Farmers are being offered specialised first-aid courses in Carlisle to try to reduce the number of fatalities suffered by the industry.
Figures show farming is one of the most high-risk industries to work in, with 32 people killed in the UK in the last year alone. It is one of the most high-risk industries, and people are seven times more likely to be injured on a farm than on a building site.
Being crushed by a quad bike is one of the most common injuries on farm, along with being trampled by cattle or trapping a limb in machinery. There are also dangers associated with working with flammable fertilisers, and coming into contact with live electricity wires.
The idea came from Colin Lindsay who witnessed many injuries during his time as a vet.
Nigel Todhunter, a farmer who attended the event told ITV Border, "we've had an accident on the farm and had the air ambulance. It's an industry that's dangerous, and accidents do happen and it's important to know what to do and what not to do in a situation".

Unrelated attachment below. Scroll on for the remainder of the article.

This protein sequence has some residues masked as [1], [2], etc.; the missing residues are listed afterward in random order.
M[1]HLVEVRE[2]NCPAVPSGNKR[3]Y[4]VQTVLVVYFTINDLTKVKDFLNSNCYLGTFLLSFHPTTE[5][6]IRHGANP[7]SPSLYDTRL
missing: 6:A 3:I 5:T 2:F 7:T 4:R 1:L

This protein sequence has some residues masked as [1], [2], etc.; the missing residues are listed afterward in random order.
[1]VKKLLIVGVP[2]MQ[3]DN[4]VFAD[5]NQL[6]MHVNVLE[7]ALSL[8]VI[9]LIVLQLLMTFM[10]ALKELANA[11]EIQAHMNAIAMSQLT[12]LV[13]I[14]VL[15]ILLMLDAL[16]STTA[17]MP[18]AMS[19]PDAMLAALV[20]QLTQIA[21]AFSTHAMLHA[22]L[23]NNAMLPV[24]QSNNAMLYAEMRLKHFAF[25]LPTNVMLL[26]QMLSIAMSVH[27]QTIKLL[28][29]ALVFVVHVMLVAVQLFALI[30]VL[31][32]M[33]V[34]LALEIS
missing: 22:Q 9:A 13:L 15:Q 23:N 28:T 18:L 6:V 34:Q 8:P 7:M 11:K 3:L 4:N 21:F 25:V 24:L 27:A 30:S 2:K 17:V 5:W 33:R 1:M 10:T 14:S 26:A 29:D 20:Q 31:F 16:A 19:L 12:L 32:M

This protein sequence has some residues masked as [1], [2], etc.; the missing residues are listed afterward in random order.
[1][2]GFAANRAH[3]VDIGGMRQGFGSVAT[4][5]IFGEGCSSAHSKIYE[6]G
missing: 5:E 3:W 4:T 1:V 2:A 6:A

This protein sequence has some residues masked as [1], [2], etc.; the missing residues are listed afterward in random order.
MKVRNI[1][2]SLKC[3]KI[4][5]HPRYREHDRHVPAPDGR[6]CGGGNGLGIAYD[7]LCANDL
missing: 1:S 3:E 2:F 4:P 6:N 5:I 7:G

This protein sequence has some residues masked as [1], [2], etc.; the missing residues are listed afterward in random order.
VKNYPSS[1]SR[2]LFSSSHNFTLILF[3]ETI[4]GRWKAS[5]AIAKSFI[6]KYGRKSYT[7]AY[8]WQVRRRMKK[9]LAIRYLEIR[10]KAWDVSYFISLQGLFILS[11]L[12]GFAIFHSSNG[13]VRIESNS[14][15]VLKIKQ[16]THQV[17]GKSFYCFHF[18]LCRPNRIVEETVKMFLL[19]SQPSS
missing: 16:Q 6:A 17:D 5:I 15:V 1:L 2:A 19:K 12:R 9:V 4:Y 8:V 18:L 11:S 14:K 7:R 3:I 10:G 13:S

On the course, farmers re-enacted real life scenarios and were given potentially life-saving advice. They were also encouraged to download an app that could help the emergency services locate them in remote locations, and shown military inspired first-aid kits that include tourniquets.
It's that golden half hour or hour period and the drive of the course is to stabilise the patient while the air ambulance or regular ambulance is arriving and that first half hour can save lives.
A similar course in Sweden saw farming fatalities drop by 50%, and there are plans for more of these elsewhere in the country.